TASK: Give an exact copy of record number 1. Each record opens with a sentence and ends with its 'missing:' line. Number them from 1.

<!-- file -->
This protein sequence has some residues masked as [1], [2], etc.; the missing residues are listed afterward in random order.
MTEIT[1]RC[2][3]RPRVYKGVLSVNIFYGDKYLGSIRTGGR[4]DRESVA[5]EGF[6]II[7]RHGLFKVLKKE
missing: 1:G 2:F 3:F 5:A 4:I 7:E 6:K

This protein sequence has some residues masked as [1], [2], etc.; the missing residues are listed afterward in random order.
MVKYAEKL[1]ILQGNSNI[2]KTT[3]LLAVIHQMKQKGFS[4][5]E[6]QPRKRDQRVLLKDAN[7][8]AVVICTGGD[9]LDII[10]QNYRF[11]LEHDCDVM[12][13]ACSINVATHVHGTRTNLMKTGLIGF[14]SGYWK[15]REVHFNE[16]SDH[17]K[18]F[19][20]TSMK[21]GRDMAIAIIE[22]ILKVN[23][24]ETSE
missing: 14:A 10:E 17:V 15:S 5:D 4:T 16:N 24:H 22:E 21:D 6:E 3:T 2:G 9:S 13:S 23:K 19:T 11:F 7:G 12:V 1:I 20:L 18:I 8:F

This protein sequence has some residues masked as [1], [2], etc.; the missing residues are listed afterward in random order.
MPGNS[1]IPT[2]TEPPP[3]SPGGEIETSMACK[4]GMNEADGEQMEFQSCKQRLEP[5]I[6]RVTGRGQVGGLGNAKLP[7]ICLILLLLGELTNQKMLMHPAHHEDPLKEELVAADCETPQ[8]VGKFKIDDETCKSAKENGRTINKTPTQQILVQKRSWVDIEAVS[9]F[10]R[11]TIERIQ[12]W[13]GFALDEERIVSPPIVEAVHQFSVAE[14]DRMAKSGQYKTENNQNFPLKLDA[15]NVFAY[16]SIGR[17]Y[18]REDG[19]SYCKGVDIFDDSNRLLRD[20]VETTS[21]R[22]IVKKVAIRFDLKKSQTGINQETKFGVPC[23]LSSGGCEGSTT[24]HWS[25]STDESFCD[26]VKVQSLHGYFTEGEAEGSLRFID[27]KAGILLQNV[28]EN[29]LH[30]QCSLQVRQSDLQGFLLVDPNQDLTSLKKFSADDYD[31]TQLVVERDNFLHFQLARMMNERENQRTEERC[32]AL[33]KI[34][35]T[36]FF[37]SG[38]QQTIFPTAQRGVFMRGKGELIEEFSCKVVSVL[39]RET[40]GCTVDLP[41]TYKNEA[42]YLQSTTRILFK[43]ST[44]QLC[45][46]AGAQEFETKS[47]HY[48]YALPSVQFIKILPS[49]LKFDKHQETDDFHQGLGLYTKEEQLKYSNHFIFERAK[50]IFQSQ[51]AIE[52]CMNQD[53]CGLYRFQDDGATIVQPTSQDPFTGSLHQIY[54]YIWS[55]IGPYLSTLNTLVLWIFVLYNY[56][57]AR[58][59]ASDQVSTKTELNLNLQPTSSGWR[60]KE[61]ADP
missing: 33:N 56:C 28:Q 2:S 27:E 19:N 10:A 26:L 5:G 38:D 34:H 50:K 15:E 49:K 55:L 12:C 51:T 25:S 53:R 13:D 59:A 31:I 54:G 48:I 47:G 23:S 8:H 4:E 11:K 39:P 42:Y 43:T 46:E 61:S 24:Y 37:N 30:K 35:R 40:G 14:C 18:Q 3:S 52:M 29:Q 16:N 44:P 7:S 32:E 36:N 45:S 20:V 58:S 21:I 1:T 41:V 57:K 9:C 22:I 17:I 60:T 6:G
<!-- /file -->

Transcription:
This protein sequence has some residues masked as [1], [2], etc.; the missing residues are listed afterward in random order.
MTEIT[1]RC[2][3]RPRVYKGVLSVNIFYGDKYLGSIRTGGR[4]DRESVA[5]EGF[6]II[7]RHGLFKVLKKE
missing: 1:G 2:F 3:F 5:A 4:I 7:E 6:K